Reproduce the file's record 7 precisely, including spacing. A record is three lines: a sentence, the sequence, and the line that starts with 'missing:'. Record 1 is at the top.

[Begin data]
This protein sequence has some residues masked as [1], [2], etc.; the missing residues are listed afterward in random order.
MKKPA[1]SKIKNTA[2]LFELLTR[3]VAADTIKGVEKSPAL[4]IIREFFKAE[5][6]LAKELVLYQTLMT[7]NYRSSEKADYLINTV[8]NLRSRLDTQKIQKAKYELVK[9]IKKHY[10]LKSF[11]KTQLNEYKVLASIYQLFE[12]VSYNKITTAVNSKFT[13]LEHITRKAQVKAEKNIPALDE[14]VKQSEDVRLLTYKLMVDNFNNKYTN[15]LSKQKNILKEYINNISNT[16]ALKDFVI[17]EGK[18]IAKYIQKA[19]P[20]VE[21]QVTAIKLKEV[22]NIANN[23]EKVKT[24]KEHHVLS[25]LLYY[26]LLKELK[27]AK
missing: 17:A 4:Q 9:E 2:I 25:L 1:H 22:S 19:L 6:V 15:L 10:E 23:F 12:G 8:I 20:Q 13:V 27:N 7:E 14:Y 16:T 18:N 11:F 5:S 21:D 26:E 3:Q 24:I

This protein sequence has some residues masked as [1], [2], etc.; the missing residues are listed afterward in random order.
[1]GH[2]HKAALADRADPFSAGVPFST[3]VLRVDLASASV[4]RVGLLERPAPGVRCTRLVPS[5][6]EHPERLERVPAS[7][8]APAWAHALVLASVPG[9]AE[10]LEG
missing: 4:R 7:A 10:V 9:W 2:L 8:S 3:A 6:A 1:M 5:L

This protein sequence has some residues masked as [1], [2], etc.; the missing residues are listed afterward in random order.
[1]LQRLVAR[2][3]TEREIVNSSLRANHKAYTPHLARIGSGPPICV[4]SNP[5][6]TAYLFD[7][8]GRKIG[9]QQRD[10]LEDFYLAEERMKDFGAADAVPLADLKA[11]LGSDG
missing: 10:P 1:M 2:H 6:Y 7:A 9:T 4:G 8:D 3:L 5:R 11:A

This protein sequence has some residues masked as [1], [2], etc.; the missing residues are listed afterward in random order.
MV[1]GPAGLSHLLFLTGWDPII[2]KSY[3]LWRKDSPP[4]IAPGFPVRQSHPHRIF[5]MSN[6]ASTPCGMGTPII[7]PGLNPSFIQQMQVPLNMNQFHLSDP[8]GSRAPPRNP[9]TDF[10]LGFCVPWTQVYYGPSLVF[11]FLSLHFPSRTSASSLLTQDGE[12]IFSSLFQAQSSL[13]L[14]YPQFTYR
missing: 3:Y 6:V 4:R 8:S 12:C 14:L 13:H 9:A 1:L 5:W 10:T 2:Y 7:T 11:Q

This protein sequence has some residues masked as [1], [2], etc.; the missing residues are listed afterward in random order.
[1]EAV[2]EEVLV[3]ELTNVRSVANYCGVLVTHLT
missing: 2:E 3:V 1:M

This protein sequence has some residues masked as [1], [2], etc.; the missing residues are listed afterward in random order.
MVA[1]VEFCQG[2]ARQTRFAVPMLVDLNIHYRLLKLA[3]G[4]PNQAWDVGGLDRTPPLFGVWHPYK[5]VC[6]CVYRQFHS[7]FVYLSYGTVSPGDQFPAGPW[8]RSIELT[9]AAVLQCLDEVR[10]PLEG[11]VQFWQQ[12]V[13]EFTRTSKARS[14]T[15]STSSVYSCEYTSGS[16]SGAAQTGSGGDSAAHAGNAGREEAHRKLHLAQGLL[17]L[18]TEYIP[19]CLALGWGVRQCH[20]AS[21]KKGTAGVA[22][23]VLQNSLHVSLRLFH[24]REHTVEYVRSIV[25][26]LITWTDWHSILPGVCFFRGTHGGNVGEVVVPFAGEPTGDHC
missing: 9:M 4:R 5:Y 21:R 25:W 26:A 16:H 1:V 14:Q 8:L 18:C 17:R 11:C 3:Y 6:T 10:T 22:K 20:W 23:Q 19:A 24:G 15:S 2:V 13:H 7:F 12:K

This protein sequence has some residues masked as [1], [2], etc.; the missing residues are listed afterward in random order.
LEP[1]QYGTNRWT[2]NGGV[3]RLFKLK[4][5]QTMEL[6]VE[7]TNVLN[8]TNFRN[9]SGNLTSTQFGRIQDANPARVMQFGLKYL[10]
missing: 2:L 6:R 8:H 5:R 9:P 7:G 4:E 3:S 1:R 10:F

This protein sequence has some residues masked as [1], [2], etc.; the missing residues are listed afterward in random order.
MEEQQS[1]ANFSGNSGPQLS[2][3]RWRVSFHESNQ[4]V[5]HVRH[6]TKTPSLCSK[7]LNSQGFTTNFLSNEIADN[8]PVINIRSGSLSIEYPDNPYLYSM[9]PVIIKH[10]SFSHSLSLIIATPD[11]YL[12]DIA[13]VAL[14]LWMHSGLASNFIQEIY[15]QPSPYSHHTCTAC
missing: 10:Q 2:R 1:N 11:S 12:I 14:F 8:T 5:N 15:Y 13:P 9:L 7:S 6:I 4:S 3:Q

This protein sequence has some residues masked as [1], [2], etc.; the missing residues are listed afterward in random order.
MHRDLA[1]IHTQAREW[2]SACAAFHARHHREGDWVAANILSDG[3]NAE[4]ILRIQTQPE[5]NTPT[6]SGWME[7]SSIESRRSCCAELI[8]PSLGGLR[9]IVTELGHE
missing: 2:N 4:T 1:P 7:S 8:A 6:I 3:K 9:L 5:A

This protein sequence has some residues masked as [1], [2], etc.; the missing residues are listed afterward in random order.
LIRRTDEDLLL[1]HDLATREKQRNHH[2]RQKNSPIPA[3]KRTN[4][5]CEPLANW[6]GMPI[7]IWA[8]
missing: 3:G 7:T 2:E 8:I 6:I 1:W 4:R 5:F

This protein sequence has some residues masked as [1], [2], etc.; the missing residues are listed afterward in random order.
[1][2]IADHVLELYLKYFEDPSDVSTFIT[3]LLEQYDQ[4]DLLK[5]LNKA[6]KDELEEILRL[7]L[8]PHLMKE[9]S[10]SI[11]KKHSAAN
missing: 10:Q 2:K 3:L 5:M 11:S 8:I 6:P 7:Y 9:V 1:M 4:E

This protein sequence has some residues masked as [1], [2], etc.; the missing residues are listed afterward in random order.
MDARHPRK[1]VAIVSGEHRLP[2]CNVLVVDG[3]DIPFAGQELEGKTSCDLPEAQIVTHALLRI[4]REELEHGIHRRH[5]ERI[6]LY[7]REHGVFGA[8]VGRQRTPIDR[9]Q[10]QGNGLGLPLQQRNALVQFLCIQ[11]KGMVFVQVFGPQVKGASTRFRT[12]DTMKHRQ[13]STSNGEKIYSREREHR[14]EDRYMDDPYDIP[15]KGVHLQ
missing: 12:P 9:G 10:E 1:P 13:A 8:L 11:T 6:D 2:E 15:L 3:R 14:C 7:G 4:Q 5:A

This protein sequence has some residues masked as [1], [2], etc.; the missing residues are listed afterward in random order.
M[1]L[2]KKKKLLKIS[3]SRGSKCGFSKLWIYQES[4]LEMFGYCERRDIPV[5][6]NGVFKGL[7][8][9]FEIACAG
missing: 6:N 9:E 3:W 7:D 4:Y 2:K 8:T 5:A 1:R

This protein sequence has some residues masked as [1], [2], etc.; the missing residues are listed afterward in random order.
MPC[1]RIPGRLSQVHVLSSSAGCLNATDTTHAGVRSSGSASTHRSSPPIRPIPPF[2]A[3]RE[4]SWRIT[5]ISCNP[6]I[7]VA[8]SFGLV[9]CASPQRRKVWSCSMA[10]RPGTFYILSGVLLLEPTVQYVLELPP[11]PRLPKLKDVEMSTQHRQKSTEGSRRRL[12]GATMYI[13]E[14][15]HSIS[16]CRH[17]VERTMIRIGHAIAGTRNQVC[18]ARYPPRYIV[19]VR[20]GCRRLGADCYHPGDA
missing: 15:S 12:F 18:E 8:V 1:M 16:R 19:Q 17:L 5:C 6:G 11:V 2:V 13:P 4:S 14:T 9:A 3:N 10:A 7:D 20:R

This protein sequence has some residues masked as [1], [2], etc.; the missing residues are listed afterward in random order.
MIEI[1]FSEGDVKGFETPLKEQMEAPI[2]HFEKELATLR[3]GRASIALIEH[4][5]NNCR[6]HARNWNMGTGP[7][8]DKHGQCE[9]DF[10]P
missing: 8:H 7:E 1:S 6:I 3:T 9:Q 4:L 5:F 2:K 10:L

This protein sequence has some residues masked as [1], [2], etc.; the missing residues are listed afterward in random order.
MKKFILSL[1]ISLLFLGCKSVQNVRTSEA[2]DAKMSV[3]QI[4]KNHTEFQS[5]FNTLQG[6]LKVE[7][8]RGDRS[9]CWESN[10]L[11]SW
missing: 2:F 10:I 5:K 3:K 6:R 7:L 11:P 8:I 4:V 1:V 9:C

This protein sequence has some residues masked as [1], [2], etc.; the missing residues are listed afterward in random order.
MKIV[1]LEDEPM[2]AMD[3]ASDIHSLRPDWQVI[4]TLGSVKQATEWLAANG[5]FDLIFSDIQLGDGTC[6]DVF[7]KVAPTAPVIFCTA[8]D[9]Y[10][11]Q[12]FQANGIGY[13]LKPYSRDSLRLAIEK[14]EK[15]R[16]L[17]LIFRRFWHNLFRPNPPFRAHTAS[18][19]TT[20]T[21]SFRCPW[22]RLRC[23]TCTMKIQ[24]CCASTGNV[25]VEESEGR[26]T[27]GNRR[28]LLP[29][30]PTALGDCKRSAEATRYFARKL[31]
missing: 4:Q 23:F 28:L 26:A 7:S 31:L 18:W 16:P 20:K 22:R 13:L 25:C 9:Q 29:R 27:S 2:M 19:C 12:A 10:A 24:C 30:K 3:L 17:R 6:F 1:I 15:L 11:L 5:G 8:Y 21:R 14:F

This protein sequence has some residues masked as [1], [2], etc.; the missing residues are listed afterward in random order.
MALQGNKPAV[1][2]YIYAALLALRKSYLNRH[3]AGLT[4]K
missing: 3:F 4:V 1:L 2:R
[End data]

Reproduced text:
This protein sequence has some residues masked as [1], [2], etc.; the missing residues are listed afterward in random order.
LEP[1]QYGTNRWT[2]NGGV[3]RLFKLK[4][5]QTMEL[6]VE[7]TNVLN[8]TNFRN[9]SGNLTSTQFGRIQDANPARVMQFGLKYL[10]
missing: 2:L 6:R 8:H 5:R 9:P 7:G 4:E 3:S 1:R 10:F